There were many awe-inspiring moments on our recent tour of the Spanish cities of Seville, Cordoba and Granada – the Alcazar in Seville, the mosaics in the Roman city of Italica and the courtyards of the Alhambra to name but three. But one of the most profound moments was viewing the actual coffins of the ‘Reyes Católicos’, Ferdinand and Isabella, in the Capilla Real in Granada. That was quite unexpected. Their marble momuments are splendid, but underneath lie their simple lead coffins. So much history focussed in two simple coffins! Click on this link to see a picture of the coffins. http://www.capillarealgranada.com/index.en.html
In the case of Ferdinand and Isabella there is little doubt that Granada is their final resting place. But the tomb of Columbus in Seville Cathedral is a different matter. Although he died in Spain, his body was taken to the Caribbean thirty years later as it was his wish to be buried there, but he was brought back to Seville in 1898. There is ongoing controversy as to whether the bones under that huge tomb are really his.
Why does it matter to us so much to be certain of the identity of bones? I recently watched a TV programme where Shakespeare’s tomb was scanned and where a mystery skull buried elsewhere was tested to see if it could be his (it wasn’t!). With amazing forethought Shakespeare had a curse placed on his tomb to avoid it being disturbed in the future.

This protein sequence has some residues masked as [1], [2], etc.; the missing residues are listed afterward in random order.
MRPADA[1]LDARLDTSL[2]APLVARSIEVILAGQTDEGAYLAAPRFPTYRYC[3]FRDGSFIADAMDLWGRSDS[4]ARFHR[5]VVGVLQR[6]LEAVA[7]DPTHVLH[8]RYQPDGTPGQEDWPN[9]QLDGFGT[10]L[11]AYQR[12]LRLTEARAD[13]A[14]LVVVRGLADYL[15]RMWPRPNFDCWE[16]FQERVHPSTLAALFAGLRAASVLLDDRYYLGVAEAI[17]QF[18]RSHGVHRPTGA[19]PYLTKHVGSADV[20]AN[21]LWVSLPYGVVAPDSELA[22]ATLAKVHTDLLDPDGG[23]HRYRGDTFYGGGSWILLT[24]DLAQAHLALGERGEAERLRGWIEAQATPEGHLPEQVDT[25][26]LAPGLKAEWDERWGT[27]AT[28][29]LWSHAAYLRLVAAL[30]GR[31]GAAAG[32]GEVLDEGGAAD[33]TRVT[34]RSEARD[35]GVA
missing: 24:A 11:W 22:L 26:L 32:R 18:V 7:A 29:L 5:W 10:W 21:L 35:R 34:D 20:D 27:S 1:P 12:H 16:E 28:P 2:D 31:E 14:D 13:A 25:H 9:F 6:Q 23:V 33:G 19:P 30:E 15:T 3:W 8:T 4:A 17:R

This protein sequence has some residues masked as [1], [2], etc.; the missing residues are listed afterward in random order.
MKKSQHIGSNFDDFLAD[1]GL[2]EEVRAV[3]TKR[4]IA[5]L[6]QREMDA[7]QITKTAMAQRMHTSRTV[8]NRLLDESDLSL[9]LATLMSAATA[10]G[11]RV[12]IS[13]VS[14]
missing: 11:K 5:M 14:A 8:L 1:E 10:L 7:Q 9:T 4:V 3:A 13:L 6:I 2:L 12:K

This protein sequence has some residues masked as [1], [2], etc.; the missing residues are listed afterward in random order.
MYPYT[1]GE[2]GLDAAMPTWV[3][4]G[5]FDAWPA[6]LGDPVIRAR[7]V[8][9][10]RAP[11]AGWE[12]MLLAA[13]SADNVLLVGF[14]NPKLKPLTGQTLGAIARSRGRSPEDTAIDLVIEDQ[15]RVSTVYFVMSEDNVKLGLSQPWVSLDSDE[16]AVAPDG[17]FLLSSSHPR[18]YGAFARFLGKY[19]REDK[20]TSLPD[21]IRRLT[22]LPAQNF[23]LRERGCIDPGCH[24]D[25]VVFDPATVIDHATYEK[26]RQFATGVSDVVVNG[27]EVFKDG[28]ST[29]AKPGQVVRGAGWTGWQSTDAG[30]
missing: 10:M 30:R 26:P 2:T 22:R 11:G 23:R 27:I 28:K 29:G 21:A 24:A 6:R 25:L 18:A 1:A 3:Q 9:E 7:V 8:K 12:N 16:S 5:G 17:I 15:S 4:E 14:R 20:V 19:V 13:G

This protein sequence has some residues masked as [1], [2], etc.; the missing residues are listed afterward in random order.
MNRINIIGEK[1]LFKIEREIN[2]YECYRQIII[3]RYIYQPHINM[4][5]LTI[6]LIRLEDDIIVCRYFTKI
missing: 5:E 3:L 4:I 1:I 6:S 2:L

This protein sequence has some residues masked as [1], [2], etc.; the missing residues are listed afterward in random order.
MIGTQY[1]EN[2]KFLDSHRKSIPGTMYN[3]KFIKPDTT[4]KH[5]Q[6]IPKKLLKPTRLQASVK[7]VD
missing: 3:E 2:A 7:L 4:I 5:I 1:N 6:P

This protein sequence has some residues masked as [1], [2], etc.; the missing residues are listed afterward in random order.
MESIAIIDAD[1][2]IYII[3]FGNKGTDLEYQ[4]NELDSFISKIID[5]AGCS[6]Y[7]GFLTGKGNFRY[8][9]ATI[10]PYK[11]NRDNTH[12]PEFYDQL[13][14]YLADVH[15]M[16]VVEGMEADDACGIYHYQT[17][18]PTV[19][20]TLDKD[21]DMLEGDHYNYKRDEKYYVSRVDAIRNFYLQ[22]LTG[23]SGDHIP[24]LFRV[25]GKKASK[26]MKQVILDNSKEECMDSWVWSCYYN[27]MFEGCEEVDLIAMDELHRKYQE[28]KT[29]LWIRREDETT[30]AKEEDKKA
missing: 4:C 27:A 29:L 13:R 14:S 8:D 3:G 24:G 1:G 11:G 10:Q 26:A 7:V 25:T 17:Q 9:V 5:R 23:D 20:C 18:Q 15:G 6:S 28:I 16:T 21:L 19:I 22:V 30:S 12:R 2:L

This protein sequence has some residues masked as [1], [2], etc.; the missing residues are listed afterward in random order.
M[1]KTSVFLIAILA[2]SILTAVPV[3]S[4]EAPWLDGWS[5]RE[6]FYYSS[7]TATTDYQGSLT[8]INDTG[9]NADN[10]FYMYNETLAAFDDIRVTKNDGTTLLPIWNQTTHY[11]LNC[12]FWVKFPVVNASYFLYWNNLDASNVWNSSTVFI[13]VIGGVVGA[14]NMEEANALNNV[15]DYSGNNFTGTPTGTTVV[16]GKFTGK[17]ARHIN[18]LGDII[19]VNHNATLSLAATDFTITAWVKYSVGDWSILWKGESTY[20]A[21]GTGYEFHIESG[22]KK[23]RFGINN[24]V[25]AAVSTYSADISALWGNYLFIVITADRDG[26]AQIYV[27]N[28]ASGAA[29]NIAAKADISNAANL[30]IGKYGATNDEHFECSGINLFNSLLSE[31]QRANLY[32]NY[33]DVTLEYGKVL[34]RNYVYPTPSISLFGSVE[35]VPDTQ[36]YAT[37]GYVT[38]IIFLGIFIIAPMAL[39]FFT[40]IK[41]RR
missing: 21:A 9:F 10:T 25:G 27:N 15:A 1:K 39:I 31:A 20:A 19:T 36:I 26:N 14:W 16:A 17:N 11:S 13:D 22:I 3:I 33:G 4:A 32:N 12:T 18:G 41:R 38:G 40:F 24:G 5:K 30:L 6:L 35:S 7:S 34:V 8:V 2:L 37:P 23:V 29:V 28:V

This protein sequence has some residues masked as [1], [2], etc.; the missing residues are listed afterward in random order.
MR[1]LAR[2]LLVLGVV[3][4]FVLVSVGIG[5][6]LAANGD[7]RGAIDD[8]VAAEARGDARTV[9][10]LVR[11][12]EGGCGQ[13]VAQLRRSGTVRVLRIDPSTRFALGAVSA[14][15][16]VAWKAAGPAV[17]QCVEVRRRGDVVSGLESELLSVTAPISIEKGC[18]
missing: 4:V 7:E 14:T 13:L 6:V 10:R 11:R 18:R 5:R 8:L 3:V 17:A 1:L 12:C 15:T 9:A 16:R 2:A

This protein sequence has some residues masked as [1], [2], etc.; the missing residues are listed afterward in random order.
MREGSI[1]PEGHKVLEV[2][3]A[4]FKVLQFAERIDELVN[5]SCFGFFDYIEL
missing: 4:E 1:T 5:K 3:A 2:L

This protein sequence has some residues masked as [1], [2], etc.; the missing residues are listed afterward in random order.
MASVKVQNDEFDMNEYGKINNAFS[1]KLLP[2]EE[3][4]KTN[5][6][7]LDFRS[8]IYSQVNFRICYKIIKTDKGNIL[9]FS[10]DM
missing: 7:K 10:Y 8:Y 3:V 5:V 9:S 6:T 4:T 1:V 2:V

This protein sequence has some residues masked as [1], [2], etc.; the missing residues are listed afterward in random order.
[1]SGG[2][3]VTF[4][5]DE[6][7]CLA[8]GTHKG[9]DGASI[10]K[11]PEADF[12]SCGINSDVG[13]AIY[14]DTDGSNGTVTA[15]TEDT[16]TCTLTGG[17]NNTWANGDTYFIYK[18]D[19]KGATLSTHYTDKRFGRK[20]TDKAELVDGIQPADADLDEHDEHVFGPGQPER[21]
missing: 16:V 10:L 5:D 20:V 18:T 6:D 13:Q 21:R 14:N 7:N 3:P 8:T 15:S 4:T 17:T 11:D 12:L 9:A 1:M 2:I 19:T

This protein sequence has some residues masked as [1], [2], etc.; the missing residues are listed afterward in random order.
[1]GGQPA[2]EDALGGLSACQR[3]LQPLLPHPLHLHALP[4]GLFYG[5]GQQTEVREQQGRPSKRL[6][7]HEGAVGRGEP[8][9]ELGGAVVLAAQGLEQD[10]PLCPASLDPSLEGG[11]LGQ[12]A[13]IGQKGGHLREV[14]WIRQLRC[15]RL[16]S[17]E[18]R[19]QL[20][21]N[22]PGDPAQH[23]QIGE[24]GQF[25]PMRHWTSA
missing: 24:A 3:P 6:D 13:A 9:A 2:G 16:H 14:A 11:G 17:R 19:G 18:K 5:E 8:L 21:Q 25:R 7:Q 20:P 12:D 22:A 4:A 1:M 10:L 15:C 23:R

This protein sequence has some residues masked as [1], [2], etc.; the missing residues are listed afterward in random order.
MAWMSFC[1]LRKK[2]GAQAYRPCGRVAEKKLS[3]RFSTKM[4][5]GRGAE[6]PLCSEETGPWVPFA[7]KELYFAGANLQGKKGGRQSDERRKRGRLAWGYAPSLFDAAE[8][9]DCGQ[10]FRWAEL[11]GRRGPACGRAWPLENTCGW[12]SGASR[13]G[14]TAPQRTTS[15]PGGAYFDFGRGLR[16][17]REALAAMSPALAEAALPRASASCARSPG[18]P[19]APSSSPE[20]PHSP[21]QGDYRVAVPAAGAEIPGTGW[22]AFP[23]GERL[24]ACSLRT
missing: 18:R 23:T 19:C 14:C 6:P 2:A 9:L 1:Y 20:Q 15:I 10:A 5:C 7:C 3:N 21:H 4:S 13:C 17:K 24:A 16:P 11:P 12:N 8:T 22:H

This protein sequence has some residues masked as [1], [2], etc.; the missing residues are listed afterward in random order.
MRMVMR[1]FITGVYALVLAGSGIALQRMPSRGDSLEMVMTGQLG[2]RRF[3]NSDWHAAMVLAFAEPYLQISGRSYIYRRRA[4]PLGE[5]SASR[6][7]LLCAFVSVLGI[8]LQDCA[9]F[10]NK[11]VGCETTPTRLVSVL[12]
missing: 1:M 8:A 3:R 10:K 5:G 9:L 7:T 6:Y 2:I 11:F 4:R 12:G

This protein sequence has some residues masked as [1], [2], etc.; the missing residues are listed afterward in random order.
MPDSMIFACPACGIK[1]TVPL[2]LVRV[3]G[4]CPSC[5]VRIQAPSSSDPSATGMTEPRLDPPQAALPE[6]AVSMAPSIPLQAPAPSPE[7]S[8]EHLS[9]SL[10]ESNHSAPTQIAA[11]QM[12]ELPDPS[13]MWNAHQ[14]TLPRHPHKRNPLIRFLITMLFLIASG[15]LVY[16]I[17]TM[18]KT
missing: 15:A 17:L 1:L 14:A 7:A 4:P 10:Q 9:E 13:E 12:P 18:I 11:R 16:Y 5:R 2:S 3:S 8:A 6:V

Somehow a sense of place is important to us as we research our ancestors. To be able to visit (or at least see pictures of) the places where our ancestors lived helps us to appreciate more of their lives, but in many cases to be able to stand by their gravestones is also a special experience as we connect with the families who went before.
Increasingly this will be an unusual experience with the vast majority of people in this country now being cremated rather than buried and with there being no lasting memorial to visit. Perhaps that’s as it should be. We can still connect with the past through the places we visit and the objects we inherit without, as Ellis Peter’s first novel of the Cadfael Chronicles suggests, a “morbid taste for bones”.